The Federal Trade Commission should monitor tech companies' use of virtual reality with an eye toward protecting children, a trio of Democratic lawmakers is urging.
The increasing use of virtual reality by children “warrants serious concerns about new threats to young users’ wellbeing,” Senator Ed Markey (Massachusetts) and Representatives Kathy Castor (Florida) and Lori Trahan (Massachusetts) said Wednesday in a letter to FTC chair Lina Khan.
The lawmakers say many virtual reality platforms and headsets lack parental controls, and that plans to show ads in the metaverse “could lead to harmful marketing practices that may be inherently manipulative of children.”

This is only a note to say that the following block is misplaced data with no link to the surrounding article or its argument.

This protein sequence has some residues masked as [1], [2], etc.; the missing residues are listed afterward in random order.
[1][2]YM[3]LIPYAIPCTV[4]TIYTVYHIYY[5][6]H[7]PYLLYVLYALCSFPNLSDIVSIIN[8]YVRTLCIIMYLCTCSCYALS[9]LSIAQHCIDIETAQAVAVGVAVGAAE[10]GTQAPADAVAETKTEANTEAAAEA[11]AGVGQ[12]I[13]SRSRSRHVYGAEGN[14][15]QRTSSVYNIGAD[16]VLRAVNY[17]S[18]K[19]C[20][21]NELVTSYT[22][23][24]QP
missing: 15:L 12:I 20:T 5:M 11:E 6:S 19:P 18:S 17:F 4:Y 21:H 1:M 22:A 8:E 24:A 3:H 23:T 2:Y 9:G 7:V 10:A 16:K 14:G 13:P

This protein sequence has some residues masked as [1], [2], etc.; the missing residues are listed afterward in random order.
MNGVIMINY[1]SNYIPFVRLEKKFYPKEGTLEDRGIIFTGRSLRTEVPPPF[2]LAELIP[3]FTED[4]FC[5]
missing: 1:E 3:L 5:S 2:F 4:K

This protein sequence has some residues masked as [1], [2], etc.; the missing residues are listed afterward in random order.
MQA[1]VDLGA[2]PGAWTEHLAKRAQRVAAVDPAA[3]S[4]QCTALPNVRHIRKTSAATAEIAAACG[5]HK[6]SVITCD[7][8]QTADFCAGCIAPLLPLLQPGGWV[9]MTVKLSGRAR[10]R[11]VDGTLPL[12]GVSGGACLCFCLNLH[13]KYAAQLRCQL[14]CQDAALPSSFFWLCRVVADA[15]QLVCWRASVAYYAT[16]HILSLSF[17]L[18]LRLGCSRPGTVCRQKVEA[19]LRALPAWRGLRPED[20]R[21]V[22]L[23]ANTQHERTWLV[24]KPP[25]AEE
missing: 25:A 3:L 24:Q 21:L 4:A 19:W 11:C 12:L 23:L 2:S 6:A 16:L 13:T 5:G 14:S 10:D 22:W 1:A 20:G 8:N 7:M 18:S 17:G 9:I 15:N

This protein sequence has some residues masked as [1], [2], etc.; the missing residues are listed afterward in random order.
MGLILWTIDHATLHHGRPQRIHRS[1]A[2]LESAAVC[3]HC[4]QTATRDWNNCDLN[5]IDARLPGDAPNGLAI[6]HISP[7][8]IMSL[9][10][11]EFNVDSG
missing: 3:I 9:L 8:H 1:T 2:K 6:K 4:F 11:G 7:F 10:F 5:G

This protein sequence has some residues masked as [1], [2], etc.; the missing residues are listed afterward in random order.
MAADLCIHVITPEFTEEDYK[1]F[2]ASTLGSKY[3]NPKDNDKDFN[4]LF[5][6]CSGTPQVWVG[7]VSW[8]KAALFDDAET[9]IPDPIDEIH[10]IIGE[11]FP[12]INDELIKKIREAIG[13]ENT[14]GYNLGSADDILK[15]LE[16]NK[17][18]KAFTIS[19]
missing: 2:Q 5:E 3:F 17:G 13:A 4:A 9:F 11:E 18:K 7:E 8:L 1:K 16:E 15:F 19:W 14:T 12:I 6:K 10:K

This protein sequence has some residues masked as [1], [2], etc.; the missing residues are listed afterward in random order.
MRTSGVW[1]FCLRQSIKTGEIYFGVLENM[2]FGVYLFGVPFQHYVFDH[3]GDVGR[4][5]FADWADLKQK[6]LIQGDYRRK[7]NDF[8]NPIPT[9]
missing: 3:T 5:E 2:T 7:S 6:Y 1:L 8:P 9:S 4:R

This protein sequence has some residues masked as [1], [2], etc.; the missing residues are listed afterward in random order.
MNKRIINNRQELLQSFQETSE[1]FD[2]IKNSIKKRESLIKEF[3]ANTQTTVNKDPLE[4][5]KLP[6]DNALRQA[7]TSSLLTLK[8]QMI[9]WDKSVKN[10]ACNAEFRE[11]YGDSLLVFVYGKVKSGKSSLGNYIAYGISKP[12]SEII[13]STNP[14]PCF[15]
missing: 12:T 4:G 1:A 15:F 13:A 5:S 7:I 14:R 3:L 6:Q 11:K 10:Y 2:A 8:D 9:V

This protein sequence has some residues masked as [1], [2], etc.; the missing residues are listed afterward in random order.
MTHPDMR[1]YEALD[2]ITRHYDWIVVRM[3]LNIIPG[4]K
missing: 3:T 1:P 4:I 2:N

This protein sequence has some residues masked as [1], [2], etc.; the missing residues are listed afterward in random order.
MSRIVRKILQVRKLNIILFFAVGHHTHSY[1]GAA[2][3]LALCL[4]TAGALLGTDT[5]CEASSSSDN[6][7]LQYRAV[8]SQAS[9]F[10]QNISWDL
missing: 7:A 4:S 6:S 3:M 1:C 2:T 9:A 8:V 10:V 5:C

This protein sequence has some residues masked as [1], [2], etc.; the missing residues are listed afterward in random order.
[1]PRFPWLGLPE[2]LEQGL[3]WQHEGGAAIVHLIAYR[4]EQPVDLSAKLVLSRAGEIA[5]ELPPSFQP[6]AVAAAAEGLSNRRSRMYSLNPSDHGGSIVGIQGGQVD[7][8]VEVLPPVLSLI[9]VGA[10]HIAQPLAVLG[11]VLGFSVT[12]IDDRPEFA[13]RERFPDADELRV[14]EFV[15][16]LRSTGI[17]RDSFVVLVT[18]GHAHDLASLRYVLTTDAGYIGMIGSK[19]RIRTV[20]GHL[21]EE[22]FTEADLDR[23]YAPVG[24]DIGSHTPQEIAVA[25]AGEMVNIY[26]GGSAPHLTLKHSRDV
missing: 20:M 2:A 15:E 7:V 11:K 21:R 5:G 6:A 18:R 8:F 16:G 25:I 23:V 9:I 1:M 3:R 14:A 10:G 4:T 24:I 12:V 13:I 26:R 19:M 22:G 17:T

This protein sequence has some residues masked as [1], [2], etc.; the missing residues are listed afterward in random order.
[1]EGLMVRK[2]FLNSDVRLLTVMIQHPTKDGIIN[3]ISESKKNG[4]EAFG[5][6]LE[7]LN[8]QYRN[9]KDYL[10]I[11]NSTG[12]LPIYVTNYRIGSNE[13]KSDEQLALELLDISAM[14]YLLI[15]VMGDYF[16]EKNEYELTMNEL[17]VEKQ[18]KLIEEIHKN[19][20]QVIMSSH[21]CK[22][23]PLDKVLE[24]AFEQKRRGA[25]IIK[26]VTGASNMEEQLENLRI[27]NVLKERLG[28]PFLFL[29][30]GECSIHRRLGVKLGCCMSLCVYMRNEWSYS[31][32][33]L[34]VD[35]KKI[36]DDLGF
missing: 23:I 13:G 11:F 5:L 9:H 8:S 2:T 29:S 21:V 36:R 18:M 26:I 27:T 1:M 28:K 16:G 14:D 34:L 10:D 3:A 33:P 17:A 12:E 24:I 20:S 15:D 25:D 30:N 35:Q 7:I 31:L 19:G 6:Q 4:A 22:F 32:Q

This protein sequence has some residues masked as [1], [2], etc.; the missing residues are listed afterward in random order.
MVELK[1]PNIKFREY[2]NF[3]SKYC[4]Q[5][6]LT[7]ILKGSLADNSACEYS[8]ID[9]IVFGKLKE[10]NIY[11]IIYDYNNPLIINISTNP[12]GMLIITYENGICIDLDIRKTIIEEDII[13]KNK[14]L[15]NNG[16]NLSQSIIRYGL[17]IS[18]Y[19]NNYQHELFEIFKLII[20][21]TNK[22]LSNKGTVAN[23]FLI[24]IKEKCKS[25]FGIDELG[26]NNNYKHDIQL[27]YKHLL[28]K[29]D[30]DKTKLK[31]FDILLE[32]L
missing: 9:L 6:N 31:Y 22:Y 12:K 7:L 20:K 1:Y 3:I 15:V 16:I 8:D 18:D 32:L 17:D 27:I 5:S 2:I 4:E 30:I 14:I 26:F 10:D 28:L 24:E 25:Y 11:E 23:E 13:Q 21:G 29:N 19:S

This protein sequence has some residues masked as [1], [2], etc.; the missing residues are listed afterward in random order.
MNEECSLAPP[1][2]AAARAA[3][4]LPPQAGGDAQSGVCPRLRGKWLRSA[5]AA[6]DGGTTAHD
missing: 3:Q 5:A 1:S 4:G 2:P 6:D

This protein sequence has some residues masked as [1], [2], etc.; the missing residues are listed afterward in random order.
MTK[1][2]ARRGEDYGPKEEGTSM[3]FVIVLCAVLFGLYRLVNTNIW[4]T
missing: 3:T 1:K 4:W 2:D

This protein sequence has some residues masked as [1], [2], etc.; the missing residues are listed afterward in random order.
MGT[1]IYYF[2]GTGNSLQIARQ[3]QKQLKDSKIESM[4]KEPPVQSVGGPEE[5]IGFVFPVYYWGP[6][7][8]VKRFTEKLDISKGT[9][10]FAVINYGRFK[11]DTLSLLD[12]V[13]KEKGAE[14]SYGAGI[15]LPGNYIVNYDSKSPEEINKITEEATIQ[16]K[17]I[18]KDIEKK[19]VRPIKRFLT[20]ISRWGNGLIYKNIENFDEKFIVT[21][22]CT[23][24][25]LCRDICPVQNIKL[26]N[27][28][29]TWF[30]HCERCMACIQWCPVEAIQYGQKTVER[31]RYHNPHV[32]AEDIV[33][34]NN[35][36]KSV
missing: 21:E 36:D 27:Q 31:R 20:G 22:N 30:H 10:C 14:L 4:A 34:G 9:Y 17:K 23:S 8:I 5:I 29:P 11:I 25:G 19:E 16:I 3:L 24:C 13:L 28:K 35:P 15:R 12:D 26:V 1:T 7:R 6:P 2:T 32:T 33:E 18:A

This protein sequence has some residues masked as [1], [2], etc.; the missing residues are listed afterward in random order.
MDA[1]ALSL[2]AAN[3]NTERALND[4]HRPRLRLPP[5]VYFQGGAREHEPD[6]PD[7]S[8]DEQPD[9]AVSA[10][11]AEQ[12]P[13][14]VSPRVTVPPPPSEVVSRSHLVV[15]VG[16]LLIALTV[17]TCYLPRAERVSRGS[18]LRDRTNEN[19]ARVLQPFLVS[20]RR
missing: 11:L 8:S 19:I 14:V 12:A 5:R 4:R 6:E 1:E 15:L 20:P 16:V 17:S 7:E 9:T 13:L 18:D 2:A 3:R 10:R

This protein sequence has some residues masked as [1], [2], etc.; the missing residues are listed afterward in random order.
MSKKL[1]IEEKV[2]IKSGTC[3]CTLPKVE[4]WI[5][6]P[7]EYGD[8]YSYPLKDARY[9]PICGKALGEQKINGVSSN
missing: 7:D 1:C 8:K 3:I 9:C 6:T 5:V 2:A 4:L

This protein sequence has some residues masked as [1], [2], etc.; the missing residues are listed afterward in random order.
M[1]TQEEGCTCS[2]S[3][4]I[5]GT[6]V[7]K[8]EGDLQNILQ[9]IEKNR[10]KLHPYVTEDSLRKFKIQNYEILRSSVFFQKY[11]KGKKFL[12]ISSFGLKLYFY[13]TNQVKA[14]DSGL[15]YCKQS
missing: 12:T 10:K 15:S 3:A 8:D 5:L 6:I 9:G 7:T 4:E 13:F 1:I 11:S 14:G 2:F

The officials note that young children are reportedly using virtual reality platforms -- even ones that officially ban people under the age of 18.
The new letter comes four months after Facebook renamed itself “Meta,” as part of a plan to focus on virtual reality.
Markey and the others are urging the agency to use its authority under the Children's Online Privacy Protection Act to take action regarding virtual reality. That law prohibits online companies from collecting data from children 12 and younger without their parents' permission -- including the type of pseudonymous data used for ad targeting.
The lawmakers also suggest the FTC could use its authority to prohibit deceptive or unfair practices to investigate and prosecute virtual reality companies over their practices regarding children.